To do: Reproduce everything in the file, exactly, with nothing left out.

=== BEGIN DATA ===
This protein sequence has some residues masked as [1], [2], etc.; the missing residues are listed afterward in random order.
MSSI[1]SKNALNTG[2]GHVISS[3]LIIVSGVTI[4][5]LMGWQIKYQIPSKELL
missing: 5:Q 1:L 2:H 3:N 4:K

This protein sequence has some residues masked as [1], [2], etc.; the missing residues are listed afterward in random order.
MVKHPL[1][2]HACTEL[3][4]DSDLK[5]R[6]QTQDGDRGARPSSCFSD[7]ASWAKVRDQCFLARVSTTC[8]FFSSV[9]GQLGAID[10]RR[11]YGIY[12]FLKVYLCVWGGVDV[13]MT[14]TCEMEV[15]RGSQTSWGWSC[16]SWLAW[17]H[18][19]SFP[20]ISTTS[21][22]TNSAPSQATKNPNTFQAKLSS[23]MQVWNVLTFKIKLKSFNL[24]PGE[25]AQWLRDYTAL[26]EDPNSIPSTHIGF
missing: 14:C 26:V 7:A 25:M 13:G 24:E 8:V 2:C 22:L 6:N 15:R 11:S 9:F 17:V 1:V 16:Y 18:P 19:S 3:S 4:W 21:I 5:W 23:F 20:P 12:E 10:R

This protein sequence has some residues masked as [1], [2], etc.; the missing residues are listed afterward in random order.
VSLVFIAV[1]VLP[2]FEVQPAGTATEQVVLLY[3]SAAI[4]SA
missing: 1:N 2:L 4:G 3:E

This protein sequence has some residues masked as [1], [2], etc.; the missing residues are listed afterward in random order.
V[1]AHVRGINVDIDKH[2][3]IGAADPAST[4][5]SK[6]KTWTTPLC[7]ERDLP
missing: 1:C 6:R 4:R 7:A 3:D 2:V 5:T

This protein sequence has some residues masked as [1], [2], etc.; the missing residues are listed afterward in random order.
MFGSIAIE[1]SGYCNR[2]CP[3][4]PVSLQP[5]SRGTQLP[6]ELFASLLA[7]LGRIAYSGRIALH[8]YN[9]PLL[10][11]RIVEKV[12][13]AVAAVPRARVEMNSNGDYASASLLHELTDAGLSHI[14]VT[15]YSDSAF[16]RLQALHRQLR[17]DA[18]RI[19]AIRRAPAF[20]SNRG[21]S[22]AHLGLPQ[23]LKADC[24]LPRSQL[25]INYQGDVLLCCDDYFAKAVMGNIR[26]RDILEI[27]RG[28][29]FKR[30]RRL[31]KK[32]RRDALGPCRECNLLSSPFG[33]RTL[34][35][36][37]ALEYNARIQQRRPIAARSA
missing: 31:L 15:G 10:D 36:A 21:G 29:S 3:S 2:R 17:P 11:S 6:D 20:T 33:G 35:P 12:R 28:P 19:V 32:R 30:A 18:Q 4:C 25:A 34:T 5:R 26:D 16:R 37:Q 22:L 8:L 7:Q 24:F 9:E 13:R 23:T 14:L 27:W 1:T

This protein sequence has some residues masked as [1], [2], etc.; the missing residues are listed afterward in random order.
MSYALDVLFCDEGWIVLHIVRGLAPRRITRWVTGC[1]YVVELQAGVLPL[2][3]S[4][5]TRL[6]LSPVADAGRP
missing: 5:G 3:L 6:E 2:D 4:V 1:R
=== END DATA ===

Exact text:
This protein sequence has some residues masked as [1], [2], etc.; the missing residues are listed afterward in random order.
MSSI[1]SKNALNTG[2]GHVISS[3]LIIVSGVTI[4][5]LMGWQIKYQIPSKELL
missing: 5:Q 1:L 2:H 3:N 4:K

This protein sequence has some residues masked as [1], [2], etc.; the missing residues are listed afterward in random order.
MVKHPL[1][2]HACTEL[3][4]DSDLK[5]R[6]QTQDGDRGARPSSCFSD[7]ASWAKVRDQCFLARVSTTC[8]FFSSV[9]GQLGAID[10]RR[11]YGIY[12]FLKVYLCVWGGVDV[13]MT[14]TCEMEV[15]RGSQTSWGWSC[16]SWLAW[17]H[18][19]SFP[20]ISTTS[21][22]TNSAPSQATKNPNTFQAKLSS[23]MQVWNVLTFKIKLKSFNL[24]PGE[25]AQWLRDYTAL[26]EDPNSIPSTHIGF
missing: 14:C 26:V 7:A 25:M 13:G 24:E 8:V 2:C 22:L 6:N 15:R 11:S 9:F 17:V 1:V 16:Y 18:P 19:S 3:S 4:W 21:I 5:W 23:F 20:P 12:E 10:R

This protein sequence has some residues masked as [1], [2], etc.; the missing residues are listed afterward in random order.
VSLVFIAV[1]VLP[2]FEVQPAGTATEQVVLLY[3]SAAI[4]SA
missing: 1:N 2:L 4:G 3:E

This protein sequence has some residues masked as [1], [2], etc.; the missing residues are listed afterward in random order.
V[1]AHVRGINVDIDKH[2][3]IGAADPAST[4][5]SK[6]KTWTTPLC[7]ERDLP
missing: 1:C 6:R 4:R 7:A 3:D 2:V 5:T

This protein sequence has some residues masked as [1], [2], etc.; the missing residues are listed afterward in random order.
MFGSIAIE[1]SGYCNR[2]CP[3][4]PVSLQP[5]SRGTQLP[6]ELFASLLA[7]LGRIAYSGRIALH[8]YN[9]PLL[10][11]RIVEKV[12][13]AVAAVPRARVEMNSNGDYASASLLHELTDAGLSHI[14]VT[15]YSDSAF[16]RLQALHRQLR[17]DA[18]RI[19]AIRRAPAF[20]SNRG[21]S[22]AHLGLPQ[23]LKADC[24]LPRSQL[25]INYQGDVLLCCDDYFAKAVMGNIR[26]RDILEI[27]RG[28][29]FKR[30]RRL[31]KK[32]RRDALGPCRECNLLSSPFG[33]RTL[34][35][36][37]ALEYNARIQQRRPIAARSA
missing: 31:L 15:G 10:D 36:A 21:G 29:S 3:S 2:R 17:P 11:S 6:D 20:T 33:G 35:P 12:R 28:P 19:V 32:R 30:A 18:Q 4:C 25:A 34:T 5:R 26:D 16:R 37:Q 22:L 8:L 7:Q 24:F 9:E 13:R 23:T 14:L 27:W 1:T

This protein sequence has some residues masked as [1], [2], etc.; the missing residues are listed afterward in random order.
MSYALDVLFCDEGWIVLHIVRGLAPRRITRWVTGC[1]YVVELQAGVLPL[2][3]S[4][5]TRL[6]LSPVADAGRP
missing: 5:G 3:L 6:E 2:D 4:V 1:R